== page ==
Jnanavashita, Jñānavaśitā, Jnana-vashita: 2 definitions

Introduction

Introduction:

Jnanavashita means something in Buddhism, Pali. If you want to know the exact meaning, history, etymology or English translation of this term then check out the descriptions on this page. Add your comment or reference to a book if you want to contribute to this summary article.

The Sanskrit term Jñānavaśitā can be transliterated into English as Jnanavasita or Jnanavashita, using the IAST transliteration scheme (?).

In Buddhism

Tibetan Buddhism (Vajrayana or tantric Buddhism)

Source: archive.org: The Indian Buddhist Iconography

Jñānavaśitā (ज्ञानवशिता) refers to one of twelve Vaśitā Goddesses, as commonly depicted in Buddhist Iconography, and mentioned in the 11th-century Niṣpannayogāvalī of Mahāpaṇḍita Abhayākara.—Her Colour is whitish blue; her Symbol is the sword on lotus; she has two arms.

Jñānavaśitā is described in the Niṣpannayogāvalī (dharmadhātuvāgīśvara-maṇḍala) as follows:—

“Jñānavaśitā is whitish blue in colour and holds in her left hand the sword on a blue lotus”.

[These Vaśitās are collectively taken to be the spiritual daughters of the Dhyāni Buddha Amitābha. The twelve Vaśitā Goddesses [viz., Jñānavaśitā] are described collectively as two-armed, holding in their right hands the lotus and in the left proudly bearing their special symbols.]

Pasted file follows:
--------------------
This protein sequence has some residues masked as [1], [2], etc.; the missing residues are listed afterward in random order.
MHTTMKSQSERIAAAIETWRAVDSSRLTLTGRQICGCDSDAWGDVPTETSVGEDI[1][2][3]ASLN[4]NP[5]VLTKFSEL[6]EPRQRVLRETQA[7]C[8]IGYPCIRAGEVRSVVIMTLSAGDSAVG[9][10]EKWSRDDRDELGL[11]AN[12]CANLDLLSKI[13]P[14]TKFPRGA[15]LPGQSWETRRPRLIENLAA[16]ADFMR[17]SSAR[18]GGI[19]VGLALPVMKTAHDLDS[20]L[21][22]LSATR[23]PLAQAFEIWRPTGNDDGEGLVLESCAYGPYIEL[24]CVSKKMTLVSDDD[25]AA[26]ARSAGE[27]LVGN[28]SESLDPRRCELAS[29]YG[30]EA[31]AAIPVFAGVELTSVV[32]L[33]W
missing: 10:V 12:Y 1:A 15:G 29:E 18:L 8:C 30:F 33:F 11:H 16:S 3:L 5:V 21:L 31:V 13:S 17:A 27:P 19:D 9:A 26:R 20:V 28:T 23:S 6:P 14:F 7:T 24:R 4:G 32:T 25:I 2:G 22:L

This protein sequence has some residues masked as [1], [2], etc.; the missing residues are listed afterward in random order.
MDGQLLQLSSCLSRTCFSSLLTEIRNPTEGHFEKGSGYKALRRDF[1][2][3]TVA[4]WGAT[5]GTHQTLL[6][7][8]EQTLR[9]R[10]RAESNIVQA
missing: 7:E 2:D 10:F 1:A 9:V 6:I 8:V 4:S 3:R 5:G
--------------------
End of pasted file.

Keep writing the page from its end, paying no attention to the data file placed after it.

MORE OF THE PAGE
Tibetan Buddhism book cover
context information

Tibetan Buddhism includes schools such as Nyingma, Kadampa, Kagyu and Gelug. Their primary canon of literature is divided in two broad categories: The Kangyur, which consists of Buddha’s words, and the Tengyur, which includes commentaries from various sources. Esotericism and tantra techniques (vajrayāna) are collected indepently.

Discover the meaning of jnanavashita or jnanavasita in the context of Tibetan Buddhism from relevant books on Exotic India

General definition (in Buddhism)

[«previous next»] — Jnanavashita in Buddhism glossary
Source: Wisdom Library: Dharma-samgraha

Jñānavaśitā (ज्ञानवशिता) or simply Jñāna refers to the “mastery of knowledge” and represents one of the “ten masteries of the Bodhisattvas” (vaśitā) as defined in the Dharma-saṃgraha (section 74). The Dharma-samgraha (Dharmasangraha) is an extensive glossary of Buddhist technical terms in Sanskrit (e.g., jñāna-vaśitā). The work is attributed to Nagarguna who lived around the 2nd century A.D.

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